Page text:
Thanks.

My incorrect working out so far looks like this:

Loop 1:

V1 - Z1I1 - Z4 (I1 - 2) = 0

V1 - (Z1 + Z4) I1 + Z4I2 = 0

V1 = (Z1 + Z4) I1 - Z4I2

120 = (2 + (-j5)) I1 - (-j5)I2

120 = (2 - j5) I1 - (-j5) I2

Loop 2:

-V3 - Z5 (I2 - I3) - Z4 (I2 - I1)

-V3 + Z4 I1 - (Z5 + Z4) I2 + Z5 I3

(-14.142 + j14.142) + (-j5) I1 - (j4 + (-j5)) I2 + (j4) I3

-14.142 + j14.142 = - (-j5) I1 + (-j1) I2 - (j4) I3

Loop 3:

-V2 - Z5 (I3 - I2) - Z3 I3

-V2 - Z5 I2 - (Z5 + Z3) I3

-j120 + (j4) I2 - (j4 + 4) I3

-j120 = -(j4) I2 + (4 + j4) I3

Now i know that's incorrect as when i plug it into my spreadsheet it won't have it - can anyone tell me where it goes astray? I imagine that it's an error with signs somewhere.

Thanks.

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Gremlin said:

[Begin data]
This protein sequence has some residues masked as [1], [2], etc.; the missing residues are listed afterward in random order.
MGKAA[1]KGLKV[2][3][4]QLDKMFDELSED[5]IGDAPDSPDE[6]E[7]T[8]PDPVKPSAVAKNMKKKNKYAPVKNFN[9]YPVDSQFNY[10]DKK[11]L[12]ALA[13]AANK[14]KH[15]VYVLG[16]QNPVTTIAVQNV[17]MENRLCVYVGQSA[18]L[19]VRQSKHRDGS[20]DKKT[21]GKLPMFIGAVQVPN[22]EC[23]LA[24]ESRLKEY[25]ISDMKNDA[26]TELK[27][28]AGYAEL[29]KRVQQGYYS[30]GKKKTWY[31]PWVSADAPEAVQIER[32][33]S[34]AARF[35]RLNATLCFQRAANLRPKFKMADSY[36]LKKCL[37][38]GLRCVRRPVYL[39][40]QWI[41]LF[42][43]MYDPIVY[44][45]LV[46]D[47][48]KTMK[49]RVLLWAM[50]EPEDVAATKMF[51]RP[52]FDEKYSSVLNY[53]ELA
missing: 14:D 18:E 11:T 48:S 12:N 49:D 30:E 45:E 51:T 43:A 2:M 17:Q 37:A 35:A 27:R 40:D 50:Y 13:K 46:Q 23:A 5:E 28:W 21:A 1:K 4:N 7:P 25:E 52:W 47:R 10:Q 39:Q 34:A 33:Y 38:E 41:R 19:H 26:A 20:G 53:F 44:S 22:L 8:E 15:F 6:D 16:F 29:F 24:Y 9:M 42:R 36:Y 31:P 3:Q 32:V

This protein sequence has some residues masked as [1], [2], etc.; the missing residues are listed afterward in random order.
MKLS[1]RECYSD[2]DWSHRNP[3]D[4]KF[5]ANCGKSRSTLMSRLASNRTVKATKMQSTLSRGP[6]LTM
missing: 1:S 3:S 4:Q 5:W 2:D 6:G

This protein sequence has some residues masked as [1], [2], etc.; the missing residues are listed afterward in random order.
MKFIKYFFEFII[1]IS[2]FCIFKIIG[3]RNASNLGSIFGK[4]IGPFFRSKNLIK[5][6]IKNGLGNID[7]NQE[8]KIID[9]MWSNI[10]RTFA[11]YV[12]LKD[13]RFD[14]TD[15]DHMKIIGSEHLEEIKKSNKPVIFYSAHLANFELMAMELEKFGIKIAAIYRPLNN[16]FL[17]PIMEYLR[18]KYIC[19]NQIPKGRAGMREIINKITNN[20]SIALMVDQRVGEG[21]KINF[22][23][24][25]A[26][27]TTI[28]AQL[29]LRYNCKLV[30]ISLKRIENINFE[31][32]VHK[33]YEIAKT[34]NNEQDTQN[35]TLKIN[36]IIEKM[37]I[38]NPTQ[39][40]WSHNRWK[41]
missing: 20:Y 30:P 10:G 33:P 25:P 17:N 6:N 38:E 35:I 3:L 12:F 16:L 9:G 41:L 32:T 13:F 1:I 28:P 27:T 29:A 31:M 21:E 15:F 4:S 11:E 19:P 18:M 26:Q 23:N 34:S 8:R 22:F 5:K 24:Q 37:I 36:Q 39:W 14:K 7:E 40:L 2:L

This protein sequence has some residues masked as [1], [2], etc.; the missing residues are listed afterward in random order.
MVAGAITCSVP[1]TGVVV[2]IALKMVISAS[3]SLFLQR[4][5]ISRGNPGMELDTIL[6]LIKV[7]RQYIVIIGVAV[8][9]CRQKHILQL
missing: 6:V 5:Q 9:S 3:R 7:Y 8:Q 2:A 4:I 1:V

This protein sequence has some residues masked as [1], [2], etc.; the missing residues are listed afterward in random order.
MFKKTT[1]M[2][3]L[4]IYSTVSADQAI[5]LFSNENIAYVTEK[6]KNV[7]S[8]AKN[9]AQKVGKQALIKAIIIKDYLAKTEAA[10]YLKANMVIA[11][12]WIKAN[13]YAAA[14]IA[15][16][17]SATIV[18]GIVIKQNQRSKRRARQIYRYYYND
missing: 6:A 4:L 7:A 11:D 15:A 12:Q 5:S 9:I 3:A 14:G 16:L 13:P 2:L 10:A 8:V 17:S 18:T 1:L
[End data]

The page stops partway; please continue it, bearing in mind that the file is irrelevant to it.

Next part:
If you do this, which way is the voltage going? In the original circuit the voltage is going in an anti-clockwise direction (as indicated by the arrow above it) - if we swap V3 and Z2 do we kept the voltage going in an anti-clockwise direction - ie arrowhead pointing towards Z3 - or do we effectively pull the symbol straight down and keep it in the same direction - ie arrowhead pointing towards Z1 and the voltage flowing into the same node?

Thanks.
All connections must remain the same in order to preserve the circuit topology. So the voltage source connections must remain as before as well. That is, the polarity arrow must point to the same node as it did before.

That's what i suspected, thanks.

I see on loop 3 that V2 should have been -V2, but that still isn't correct by the looks of it.

Gremlin said:
My incorrect working out so far looks like this:

Loop 1:

V1 - Z1I1 - Z4 (I1 - 2) = 0

V1 - (Z1 + Z4) I1 + Z4I2 = 0

V1 = (Z1 + Z4) I1 - Z4I2

120 = (2 + (-j5)) I1 - (-j5)I2

120 = (2 - j5) I1 - (-j5) I2

Loop 2:

-V3 - Z5 (I2 - I3) - Z4 (I2 - I1)

-V3 + Z4 I1 - (Z5 + Z4) I2 + Z5 I3

(-14.142 + j14.142) + (-j5) I1 - (j4 + (-j5)) I2 + (j4) I3

-14.142 + j14.142 = - (-j5) I1 + (-j1) I2 - (j4) I3